Why I Went Without Wi-Fi This Weekend

If you’re anything like me, you have a love/hate relationship with all things internet. On one hand, I need it for legitimate things like work emails and Googling “how many blueberries are too many for a toddler to eat.” On the other hand, I can’t keep up with my social “responsibilities” – making sure to like, comment on, and share every cute baby pic and event invite.

In short? Being plugged-in leaves me feeling burnt-out.

Sometimes it gets to be too much

As the aforementioned GIF states, I decided to quit! Just for a weekend, though. After all, the world needs to know exactly what my meals look like.

Since I had to get up early Saturday morning for a bridal shower three hours away, I decided on Friday night that I was going to keep my internet-ing to a minimum over the weekend. Guys, I’m serious. I really kept it to a minimum!

I didn’t even play Candy Crush.

Aside from snapping an Instagram pic while stuck in traffic, I wasn’t particularly connected on Saturday. It was actually pretty liberating! Instead of making sure I captured moments on camera, I lived them. I left the picture-taking to the experts. One perk of living in 2015? You can bet that someone will be taking and tagging pictures at whatever event you’re attending – so you’re free to unplug.

Thankfully you can also *untag* yourself, too

Thankfully you can also *untag* yourself, too

Maybe I’m an oddball here, but sometimes I feel a weird sense of obligation to scroll through my news feed. It’s one half FOMO (“fear of missing out,” in case you didn’t know) and one half politeness. I mean, I know the where the salad fork goes, how to address a letter to an employer, and when to wear white – but what’s the etiquette for socializing online?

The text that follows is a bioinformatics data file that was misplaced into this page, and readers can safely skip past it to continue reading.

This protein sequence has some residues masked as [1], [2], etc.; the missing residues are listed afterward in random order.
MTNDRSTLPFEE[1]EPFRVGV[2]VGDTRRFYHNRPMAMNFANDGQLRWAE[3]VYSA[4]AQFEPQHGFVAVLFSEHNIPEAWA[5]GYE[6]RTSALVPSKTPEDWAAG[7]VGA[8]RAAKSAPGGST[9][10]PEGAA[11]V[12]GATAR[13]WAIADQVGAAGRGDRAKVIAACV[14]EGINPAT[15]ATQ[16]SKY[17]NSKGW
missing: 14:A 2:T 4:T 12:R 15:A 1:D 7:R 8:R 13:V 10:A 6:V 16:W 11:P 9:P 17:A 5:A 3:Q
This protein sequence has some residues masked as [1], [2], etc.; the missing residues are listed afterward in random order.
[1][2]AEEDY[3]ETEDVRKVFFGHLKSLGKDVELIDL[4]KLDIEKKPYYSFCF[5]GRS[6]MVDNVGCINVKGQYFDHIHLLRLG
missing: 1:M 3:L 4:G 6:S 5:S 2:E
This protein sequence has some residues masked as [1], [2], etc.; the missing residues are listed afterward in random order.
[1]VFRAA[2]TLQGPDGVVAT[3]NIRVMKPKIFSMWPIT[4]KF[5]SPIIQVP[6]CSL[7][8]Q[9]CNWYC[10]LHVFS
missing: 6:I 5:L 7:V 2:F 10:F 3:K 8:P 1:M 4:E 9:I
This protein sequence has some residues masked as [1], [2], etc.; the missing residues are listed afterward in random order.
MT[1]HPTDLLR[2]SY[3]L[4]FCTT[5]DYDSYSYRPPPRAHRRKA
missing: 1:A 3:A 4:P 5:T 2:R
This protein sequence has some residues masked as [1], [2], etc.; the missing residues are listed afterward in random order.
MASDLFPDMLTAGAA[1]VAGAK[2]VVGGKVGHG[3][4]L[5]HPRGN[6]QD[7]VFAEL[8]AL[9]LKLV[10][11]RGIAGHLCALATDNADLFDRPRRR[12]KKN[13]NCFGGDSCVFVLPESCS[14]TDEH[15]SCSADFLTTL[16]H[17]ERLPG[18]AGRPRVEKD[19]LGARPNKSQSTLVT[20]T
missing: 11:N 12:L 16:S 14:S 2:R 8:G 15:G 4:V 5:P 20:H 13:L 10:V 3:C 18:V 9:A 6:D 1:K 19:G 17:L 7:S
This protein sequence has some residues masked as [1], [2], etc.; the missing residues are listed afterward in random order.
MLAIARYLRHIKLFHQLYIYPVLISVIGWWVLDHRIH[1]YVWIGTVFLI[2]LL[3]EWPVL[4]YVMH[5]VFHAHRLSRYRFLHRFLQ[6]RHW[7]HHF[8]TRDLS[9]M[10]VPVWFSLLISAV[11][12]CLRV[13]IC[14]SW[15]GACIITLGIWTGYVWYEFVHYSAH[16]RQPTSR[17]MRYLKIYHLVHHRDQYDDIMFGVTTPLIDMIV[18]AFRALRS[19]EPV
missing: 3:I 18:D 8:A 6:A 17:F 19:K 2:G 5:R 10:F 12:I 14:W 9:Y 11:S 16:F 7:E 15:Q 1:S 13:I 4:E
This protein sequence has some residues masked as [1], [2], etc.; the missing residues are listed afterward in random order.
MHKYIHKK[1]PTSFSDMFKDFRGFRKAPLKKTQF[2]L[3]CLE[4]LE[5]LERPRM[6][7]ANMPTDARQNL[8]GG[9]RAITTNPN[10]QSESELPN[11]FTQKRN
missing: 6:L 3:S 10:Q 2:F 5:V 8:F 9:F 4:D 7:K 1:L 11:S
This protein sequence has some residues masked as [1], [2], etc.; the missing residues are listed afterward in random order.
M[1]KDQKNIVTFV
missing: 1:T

I'm assuming this isn't it?

I’m assuming this isn’t it?

I’m often nervous that my inconsistent work schedule prevents me from maintaining valuable relationships in “real life.” In a way, the internet helps me feel like I can stay in touch with just the click of a button. On the flip side, I worry that if I don’t interact enough online, my social life will reap the consequences.

Thankfully my weekend mini-sabbatical didn’t seem to have the negative impact I had feared.

sooo alooone

sooo alooone

In the end, I don’t know how often I’m going to try and disconnect, but the idea isn’t as anxiety-inducing as it once was. I’ve come away feeling like I was more present and involved in real life social situations and less concerned about missed opportunities on social network sites.

So why not take a little weekend web vacation? But, ya know, like, comment on, and share this blog post first…

kthxbai :)

kthxbai 🙂


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